Microsoft’s Antitrust Battle

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I. Introduction to Microsoft

Microsoft Corporation was founded by William H. Gates III also known as Bill Gates and Paul G. Allen in 1975. Since their inception they have been credited for developing various operating systems to coordinate with the personal computer (PC). “Microsoft possesses a dominant, persistent, and increasing share of the world- wide market for Intel-compatible PC operating systems. Every year for the last decade, Microsoft's share of the market for Intel-compatible PC operating systems has stood above ninety percent. For the last couple of years the figure has been at least ninety-five percent, and analysts project that the share will climb even higher over the next few years (Justice).” Microsoft has also developed product lines such as office productivity software, software development tools, Internet Explorer, MSN online network, and Xbox which has helped to establish a foothold in the market they possess (Ferrell p399). Despite being highly recognized for innovation, Microsoft has been accused of violating various legal issues from its dominance of particular software markets. Since Microsoft has such dominance in the market, it seems that there has been much confusion to determine if the large firm has violated any antitrust laws.

The antitrust law that Microsoft as been accused of violating is the Sherman Antitrust Act and the Clayton Act. The Sherman Antitrust Act established July 2, 1890 provides: "Every contract, combination in the form of trust or otherwise, or conspiracy, in restraint of trade or commerce among the several States, or with foreign nations, is declared to be illegal". The Act also provides: "Every person who shall monopolize, or attempt to monopolize, or combine or conspire with any other person or persons, to monopolize any part of the trade or commerce among the several States, or with foreign nations, shall be deemed guilty of a felony " The Act put responsibility upon government attorneys and district courts to pursue and investigate trusts, companies and organizations suspected of violating the Act (Sherman Antitrust).” The Clayton Act established in 1914 “extended the right to sue under the antitrust laws to "any person who shall be injured in his business or property by reason of anything forbidden in the antitrust laws." Under the Clayton Act, private parties may sue in U.S. district court and should they prevail, they may be awarded treble damages and the cost of suit, including reasonable attorney's fees (Sherman Antitrust).”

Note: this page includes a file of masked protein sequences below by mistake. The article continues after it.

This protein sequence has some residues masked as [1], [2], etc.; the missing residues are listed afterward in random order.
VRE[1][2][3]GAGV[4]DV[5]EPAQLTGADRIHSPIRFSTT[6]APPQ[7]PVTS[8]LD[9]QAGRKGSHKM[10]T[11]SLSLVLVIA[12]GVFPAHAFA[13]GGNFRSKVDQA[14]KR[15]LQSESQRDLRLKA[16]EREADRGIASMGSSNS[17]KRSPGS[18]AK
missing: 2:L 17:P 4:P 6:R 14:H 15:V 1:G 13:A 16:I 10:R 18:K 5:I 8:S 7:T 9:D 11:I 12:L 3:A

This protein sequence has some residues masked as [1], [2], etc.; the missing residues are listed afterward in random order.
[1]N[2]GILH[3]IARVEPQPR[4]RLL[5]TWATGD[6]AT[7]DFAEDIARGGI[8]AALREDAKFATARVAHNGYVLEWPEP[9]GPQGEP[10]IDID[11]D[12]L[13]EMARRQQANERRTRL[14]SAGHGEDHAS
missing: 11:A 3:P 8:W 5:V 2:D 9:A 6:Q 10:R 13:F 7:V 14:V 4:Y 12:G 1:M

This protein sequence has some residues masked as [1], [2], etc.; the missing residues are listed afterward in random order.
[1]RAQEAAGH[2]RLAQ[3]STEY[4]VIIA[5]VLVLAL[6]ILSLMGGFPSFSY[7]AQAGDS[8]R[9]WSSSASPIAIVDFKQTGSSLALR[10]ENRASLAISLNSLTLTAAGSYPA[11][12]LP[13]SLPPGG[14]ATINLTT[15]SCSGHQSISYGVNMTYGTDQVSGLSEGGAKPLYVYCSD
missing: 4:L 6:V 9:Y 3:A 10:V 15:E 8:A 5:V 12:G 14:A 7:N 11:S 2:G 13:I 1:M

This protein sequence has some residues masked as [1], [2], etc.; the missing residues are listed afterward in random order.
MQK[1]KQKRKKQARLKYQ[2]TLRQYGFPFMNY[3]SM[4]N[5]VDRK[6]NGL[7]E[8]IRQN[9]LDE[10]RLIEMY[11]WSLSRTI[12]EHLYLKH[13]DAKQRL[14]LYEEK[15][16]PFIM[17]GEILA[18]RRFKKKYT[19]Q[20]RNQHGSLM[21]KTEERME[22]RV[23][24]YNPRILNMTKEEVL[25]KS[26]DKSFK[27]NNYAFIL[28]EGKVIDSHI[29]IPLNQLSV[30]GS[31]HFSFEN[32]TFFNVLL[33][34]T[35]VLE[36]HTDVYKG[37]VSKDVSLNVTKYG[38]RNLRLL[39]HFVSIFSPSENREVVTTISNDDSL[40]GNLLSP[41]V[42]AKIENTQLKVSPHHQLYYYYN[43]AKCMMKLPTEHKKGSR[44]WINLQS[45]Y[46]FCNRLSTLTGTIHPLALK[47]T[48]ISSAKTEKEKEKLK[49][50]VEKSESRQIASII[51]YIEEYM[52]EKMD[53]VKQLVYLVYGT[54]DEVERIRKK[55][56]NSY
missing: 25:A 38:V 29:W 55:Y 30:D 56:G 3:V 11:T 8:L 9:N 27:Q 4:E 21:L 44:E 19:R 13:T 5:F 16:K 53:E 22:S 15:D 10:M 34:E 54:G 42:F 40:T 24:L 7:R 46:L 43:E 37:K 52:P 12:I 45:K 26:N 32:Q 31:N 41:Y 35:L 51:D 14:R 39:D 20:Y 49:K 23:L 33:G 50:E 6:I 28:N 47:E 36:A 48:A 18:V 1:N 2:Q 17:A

One of the first implications of any antitrust violations occurred in 1990 when the Federal Trade Commission (FTC) decided to investigate Microsoft Corp for such suspensions. Later in 1993, the FTC was deadlocked in their decision and was not able to find fault with Microsoft and therefore, the case was handed over to the Department of Justice (DOJ) (Ferrell p399). Once the case was handed over to the DOJ, Microsoft settled the case without admitting to any of the charges. As part of the settlement Microsoft agreed to share documents with the DOJ to use in any further investigations.

Several actions that caused some of the accusations towards Microsoft were their practice of selling its MS-DOS software to original equipment manufactures (OEMs) at a discount of 60 percent (Ferrell p399). The agreement that Microsoft had with the manufactures provided that the manufactures paid Microsoft a portion of profit for every computer sold with the MS-DOS operating system as a “per processor agreement (Ferrell p399).” Some manufactures believed that Microsoft should only be compensated for the computers that only had MS-DOS preinstalled on the machines as a “per copy agreement (Ferrell p399).” The agreement that Microsoft had with the OEMs allowed them to receive payment for computers that did not have MS-DOS installed on them and Microsoft was receiving royalties at double the compensation. It was also argued that this practice was unjust...
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